LONDON, England (CNN) -- Picture this: You work for a racing car company that needs to raise $18 million in sponsorship. Do you go with a reliable sponsor that can only offer part of that sum, or take the full $18 million from a company getting bad press for selling arms to a Middle Eastern country?
"Eagle Racing" is a video-based simulation designed to teach business skills.
That's the scenario of "Eagle Racing," a video-based business simulation designed to teach collaborative decision making.
It was developed at the Center for Advanced Learning Technologies (CALT), run by business school Insead, and it's an example of the kind of simulation used by business schools and companies wanting employees to hone their business acumen.
Business simulations have been around since the 1950s, starting out as little more than business-themed board games. But as technology has improved, simulations have become increasingly sophisticated and widespread.
Realistic simulations can teach general skills, like decision making, or allow participants to try their hand at all manner of specific business disciplines, be it finance, accounting, marketing or human resources.
Dr Annette Halpin is Vice President of the US-based Association for Business Simulation and Experiential Learning, and chair of Business/Health Administration and Economics at Arcadia University in Pennsylvania. She says that computer-based business simulations are now widely used on MBA courses.
"Simulations are becoming increasingly important in business education because they create a reality for students that can't be taught by textbooks," she told CNN.
Halpin's own undergraduate MBA students use a broad-based business simulation that lets them make finance and human resources decisions, as well as a marketing simulation. In the past they have used a simulation that lets them experience running their own bank.
But simulations aren't only used by business schools -- they are equally in demand with companies wanting to arm employees with new skills.
BTS is an international company that produces simulations for clients including Coca Cola, Procter & Gamble and ING.
Willem Pennings, a Senior Consultant at BTS, told CNN that businesses approach BTS to request custom-made simulations that replicate the way their business functions or that teach specific skills. A custom-made BTS simulation can cost a business anywhere between $500,000 and $800,000.
While the exact nature of any simulation depends on a company's requirements, Pennings says they are often designed to give participants a holistic view of their business, allowing executives to experience how other departments function, without having to actually work in those departments.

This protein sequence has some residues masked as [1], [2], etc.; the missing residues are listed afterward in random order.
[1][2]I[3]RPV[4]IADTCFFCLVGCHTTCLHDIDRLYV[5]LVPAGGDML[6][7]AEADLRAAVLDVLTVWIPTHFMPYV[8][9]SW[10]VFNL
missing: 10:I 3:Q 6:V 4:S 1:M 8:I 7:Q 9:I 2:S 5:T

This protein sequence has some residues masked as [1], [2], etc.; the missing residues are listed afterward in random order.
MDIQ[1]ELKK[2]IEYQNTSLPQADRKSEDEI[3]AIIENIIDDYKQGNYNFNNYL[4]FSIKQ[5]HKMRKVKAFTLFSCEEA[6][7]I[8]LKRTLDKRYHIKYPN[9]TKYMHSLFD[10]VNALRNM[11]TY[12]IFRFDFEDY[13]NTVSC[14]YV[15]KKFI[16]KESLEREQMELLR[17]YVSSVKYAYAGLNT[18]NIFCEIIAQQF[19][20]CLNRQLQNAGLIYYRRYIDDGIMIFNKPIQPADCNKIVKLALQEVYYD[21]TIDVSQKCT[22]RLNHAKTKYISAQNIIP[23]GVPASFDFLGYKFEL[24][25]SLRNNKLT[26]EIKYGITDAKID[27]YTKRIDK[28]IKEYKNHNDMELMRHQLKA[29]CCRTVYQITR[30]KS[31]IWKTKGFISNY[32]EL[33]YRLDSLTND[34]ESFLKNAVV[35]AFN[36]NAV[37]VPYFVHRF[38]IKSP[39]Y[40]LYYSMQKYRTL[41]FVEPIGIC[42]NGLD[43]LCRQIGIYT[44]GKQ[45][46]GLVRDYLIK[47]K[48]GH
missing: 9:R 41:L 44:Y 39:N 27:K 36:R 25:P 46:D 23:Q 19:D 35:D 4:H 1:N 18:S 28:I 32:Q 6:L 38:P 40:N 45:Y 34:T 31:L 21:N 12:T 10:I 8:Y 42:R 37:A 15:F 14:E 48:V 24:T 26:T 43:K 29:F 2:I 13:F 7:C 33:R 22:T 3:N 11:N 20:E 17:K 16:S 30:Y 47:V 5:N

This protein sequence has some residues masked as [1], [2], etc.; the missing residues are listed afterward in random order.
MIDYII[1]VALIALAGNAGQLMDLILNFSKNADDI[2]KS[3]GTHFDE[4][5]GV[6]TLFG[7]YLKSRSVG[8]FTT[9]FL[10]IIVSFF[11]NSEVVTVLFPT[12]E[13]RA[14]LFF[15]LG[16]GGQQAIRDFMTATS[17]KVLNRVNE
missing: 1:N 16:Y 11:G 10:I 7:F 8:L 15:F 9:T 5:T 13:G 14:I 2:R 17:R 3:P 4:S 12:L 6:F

He gives the example of a simulation that lets someone who works in marketing make financial decisions so that they develop a better understand budgeting issues.
According to Pennings the advantage of simulations over other teaching methods is that they let users apply the theoretical knowledge they have learned. And he says the economic downturn has benefited BTS as businesses focus on training their staff to be more efficient and more aware of profitability.
Professor Albert Angehrn works at CALT, in Paris, where he develops interactive technology for management training. The simulations developed at CALT are widely used in business schools and by companies including IBM and BMW.
"Simulations are seen as an important component of management development because they put people directly into a scenario, and that means there is stress and emotion," he says.
Angehrn says that business simulations have traditionally taught more quantitative skills -- for example a finance or marketing simulation might allow participants to work out how much money should be allocated to advertising.
But now simulations have been refined to teach more "soft skills," addressing people dynamics, such as driving change in organizations and making companies more collaborative.
He adds that while simulations are suitable for individual learning, their real value comes when they are carried out in groups, with participants from different disciplines working together and sharing knowledge.
The internet has revolutionized the way business simulations are used. Where an administrator once had to manually input the participants' in-game decisions into a computer, users can now input their own decisions online. Online simulations allow employees from different companies to take part in the same simulation and can add an extra dimension to online MBA courses.
Angerhn says there is a trend towards "massive" online simulations that allow hundreds of users to simultaneously participate in a scenario. He says these are popular with big organizations, such as IKEA, that want to rapidly increase know-how across the company.
As for the future, Halpin thinks that business simulations will become more immersive, incorporating the visual elements of virtual worlds like Second Life. That could provide an even more realistic experience, and if the old adage is to be believed, experience is the best teacher.
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